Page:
While visiting the excellent ‘Picasso and Chicago‘ exhibition at the Art Institute today, I stumbled upon a word in one of the paintings’ descriptions that just had to be researched: ‘mustachioed’. (And even though I looked it up and I know that the word is not as fantastic as some of the master’s works, the fact that I’m typing ‘mustachioed’ here and it doesn’t immediately get underlined in red like with my other spelling mistakes still surprises me.)

A mustachio, it turns out, is not just a fancy word for the good-old mustache. No, this is a whole other level of upper lip decoration. According to Google (I turned to them and said: I mustache you a question), the definition of a mustachio is: “a mustache, especially a luxuriant one.”

mustachio

Glad we cleared that up.

why the popularity of craft beer skyrocketed

Today I visited the American Beer Classic, a Chicago craft beer festival that hosted over a 100 breweries that offered us samples of their famous, and less known brews. I think (I mean, try to recall what beer #1 tasted like when you’re ready to take on beer #30) my favorite was Uinta’s Hop Notch IPA. And not just because of the name, although that definitely helped.

But what made craft beer gain in popularity so much? According to a WSJ report, a tax deduction originally set off the revolution in American “craft” beer. It led to a surge in the number of U.S. breweries from a few dozen to more than 2,300 today and turned home-brewers into seasoned beer makes such as Ken Grossman of Sierra Nevada and Sam Calagione of Dogfish Head.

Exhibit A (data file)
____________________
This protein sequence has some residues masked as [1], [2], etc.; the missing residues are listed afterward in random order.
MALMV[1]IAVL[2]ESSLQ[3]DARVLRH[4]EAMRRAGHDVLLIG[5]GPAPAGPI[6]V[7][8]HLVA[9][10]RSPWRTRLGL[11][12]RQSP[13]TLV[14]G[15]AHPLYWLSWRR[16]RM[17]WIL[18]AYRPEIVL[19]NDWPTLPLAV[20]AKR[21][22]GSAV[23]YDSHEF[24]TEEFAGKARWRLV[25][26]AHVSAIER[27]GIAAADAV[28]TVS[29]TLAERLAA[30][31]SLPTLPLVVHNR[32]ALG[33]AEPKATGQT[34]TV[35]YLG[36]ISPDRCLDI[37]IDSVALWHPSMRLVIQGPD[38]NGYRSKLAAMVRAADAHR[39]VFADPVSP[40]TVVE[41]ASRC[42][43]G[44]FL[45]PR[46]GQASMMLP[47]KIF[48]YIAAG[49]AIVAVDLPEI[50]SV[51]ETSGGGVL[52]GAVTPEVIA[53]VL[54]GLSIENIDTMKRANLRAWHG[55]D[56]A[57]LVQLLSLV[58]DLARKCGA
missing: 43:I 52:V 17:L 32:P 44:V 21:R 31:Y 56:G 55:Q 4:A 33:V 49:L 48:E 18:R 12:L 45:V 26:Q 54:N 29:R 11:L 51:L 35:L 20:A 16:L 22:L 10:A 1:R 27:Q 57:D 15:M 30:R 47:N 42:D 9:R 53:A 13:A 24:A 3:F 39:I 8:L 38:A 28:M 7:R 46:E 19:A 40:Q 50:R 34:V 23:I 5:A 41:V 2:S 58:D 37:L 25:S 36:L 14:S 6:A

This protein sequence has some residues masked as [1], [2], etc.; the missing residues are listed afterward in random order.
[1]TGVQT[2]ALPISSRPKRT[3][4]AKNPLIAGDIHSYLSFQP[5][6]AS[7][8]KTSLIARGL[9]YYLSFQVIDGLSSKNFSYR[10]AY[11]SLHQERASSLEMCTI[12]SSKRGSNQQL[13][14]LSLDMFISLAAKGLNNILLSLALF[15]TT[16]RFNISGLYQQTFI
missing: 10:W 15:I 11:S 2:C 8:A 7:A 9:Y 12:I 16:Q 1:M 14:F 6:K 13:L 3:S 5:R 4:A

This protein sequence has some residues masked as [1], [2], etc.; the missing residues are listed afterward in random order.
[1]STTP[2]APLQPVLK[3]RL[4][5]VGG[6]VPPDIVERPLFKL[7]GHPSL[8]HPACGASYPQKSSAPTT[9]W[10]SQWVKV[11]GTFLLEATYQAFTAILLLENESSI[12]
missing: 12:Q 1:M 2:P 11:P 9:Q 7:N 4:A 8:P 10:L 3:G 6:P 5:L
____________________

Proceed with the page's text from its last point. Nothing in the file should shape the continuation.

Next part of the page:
Well, I don’t remember ever paying less for a craft beer than for a rice-blended lager, but I sure am happy that these guys are around. Cheers!

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Another aptly named IPA

about where to go for more kids

Want to get a lot of kids? Try Utah. According to a one-pager that the US Census released in anticipation for tomorrow’s Mother’s Day, this state currently sees 2,449 births per 1,000 women, making them the leading state for number of children per mother in the US.

Don’t want to have to return balls that neighborhood kids are kicking into your backyard every flippin’ three seconds? Try Rhode Island, which scores a measly total fertility rate of 1,630.5 births per 1,000 women.

Source: National Center for Health Statistics.